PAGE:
Syrian government forces backed by heavy Russian air support drove Islamic State out of Palmyra on Sunday, inflicting what the army called a mortal blow to militants who seized the city last year and dynamited its ancient temples.
The loss of Palmyra represents one of the biggest setbacks for the ultra-hardline Islamist group since it declared a caliphate in 2014 across large parts of Syria and Iraq.
The army general command said that its forces took over the city with support from Russian and Syrian air strikes, opening up the huge expanse of desert leading east to the Islamic State strongholds of Raqqa and Deir al-Zor.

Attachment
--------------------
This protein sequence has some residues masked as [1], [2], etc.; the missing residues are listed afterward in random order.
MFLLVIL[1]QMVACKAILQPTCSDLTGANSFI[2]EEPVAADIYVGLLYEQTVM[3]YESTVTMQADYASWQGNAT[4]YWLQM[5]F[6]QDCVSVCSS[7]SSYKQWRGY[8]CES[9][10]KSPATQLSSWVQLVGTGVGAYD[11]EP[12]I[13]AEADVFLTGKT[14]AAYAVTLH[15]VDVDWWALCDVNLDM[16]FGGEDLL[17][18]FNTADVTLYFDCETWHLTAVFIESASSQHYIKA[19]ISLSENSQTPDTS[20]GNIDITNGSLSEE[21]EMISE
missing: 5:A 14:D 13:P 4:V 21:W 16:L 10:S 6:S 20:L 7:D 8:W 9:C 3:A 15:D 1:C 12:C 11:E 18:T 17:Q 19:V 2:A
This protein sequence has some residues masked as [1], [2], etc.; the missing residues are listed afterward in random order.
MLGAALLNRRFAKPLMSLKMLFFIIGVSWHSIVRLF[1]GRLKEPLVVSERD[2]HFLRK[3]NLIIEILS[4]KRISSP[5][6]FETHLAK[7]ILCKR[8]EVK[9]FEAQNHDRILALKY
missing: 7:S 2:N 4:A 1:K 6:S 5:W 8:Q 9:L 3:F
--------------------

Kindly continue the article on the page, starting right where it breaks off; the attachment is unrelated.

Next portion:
Palmyra would become "a launchpad to expand military operations" against the group in those two provinces, it said, promising to "tighten the noose on the terrorist group and cut supply routes ... ahead of their complete recapture".
The Syrian Observatory for Human Rights said clashes continued on the eastern edge of Palmyra, around the prison and airport, but the bulk of the Islamic State force had withdrawn and retreated east, leaving the city under President Bashar al-Assad's control.